The Sam Houston State University Honors College hosted its inaugural annual welcome retreat Sept. 5 and 6 as a means of acclimating new members of the program to the faculty members and student ambassadors who lead them.
Roughly 60 faculty, student ambassadors and new members of the Honors College spent their weekend at the University Camp in Riverside climbing to new heights and building comradery.
“[We planned the Honors Retreat] to provide an extended opportunity for new Honors College students to connect and develop bonds with Honors faculty and also with the new students’ upper class peers who served as camp leaders, the Honors Ambassadors,” assistant director of the Honors College, Maria Holmes said. “We wanted our new students to quickly grasp all that the Honors College offers each student and immerse them in the Honors community early in their first semester.”
The two-day event included many ice breakers and activities including, line-dancing, zip-lining, kayaking and participating in the camp’s low ropes course.
“Our Dean Gene Young entertained the new students with his guitar and singing,” Holmes said. “Dr. Patrick Lewis shared his adventures in Africa and talked with the students about next year’s Study Abroad trip to Africa.”
Junior computer science major and president of the honors ambassadors, Shealynn Vogan, accompanied the group on the retreat.
“My favorite part of the retreat was the low ropes courses we participated in,” Vogan said. “They allowed the students and ambassadors to not only work together as a team but to build relationships between one another while working together for a similar goal.”
Months of planning both on the part of faculty and student ambassadors went into making the retreat a reality. Planned in place of the annual honors college luau, the welcome retreat only allowed students who are new to the program to participate whereas the luau was open to all members of the program.
Senior business major Summer Styles is another honors ambassador who attended the retreat.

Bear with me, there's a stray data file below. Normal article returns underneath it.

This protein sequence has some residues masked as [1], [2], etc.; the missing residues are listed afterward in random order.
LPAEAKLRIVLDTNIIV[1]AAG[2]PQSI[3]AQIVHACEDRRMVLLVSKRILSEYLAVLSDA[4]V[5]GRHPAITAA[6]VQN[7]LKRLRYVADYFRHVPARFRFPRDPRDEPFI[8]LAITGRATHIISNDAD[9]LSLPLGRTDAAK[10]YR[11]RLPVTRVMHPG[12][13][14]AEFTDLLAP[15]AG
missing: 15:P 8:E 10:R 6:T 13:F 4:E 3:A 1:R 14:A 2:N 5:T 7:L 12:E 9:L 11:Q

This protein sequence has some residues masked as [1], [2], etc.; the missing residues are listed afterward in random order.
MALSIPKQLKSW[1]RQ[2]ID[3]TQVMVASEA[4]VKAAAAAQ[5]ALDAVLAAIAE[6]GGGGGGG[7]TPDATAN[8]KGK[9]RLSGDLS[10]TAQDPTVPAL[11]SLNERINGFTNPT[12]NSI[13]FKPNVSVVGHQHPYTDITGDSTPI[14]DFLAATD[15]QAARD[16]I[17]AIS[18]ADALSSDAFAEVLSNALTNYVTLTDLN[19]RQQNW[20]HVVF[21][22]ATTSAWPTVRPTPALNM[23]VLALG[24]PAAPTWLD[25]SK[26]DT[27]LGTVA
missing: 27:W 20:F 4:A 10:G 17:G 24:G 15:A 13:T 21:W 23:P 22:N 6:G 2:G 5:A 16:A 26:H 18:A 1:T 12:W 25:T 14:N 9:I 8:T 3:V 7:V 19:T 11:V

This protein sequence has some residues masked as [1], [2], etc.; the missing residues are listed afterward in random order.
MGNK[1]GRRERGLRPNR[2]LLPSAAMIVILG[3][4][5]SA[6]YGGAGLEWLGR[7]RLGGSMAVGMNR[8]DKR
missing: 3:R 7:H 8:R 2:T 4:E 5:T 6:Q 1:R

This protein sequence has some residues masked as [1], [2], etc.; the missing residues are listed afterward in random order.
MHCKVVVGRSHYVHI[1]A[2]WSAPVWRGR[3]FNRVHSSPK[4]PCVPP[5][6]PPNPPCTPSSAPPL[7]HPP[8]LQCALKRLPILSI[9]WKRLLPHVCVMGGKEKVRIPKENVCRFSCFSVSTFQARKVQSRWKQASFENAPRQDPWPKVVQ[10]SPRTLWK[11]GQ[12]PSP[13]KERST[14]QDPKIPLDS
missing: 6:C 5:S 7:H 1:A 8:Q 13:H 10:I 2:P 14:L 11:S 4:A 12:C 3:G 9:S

“The retreat essentially served the same purpose of getting to know each other as the annual luau but was much more effective,” Styles said. “Instead of just spending a couple of hours at the luau, we had an overnight trip to learn effective team building and more about the Honors College.”
For Styles, the best part about the retreat was witnessing relationships and bonds forming before her eyes.
“My favorite part of the retreat was watching the new students get to know each other and have fun,” Styles said. “I think it helped the students tremendously. They know each other a lot better now and are probably a lot more familiar with what the Honors College has to offer them.”
Sara Bouldin, a sophomore mathematics major who is new to the Honors College, was one of those students who benefited from the retreat.
“It helped me because I met more people and learned more about the program all while participating in fun games and activities,” Bouldin said. “My favorite part was the family-like environment and all the new friends I made. I would highly recommend the retreat to anybody.”
Based on the positive feedback the Honors College faculty have received, the retreat may become an annual event.
“The retreat was even more successful than we had imagined,” Holmes said. “The new Honors students gained a sense of community and found friends with many common goals. At our wrap up meeting today, the Honors Ambassadors were very enthusiastic about continuing the retreat next year and expanding the schedule.”
According to Vogan, the retreat did more than just teach students about the Honors College.
“Students not only got to learn more about the college itself but also got to build friendships and learn more about themselves and what they can accomplish when they work together as a team,” Vogan said. “I would absolutely love to take place in an event like this again.”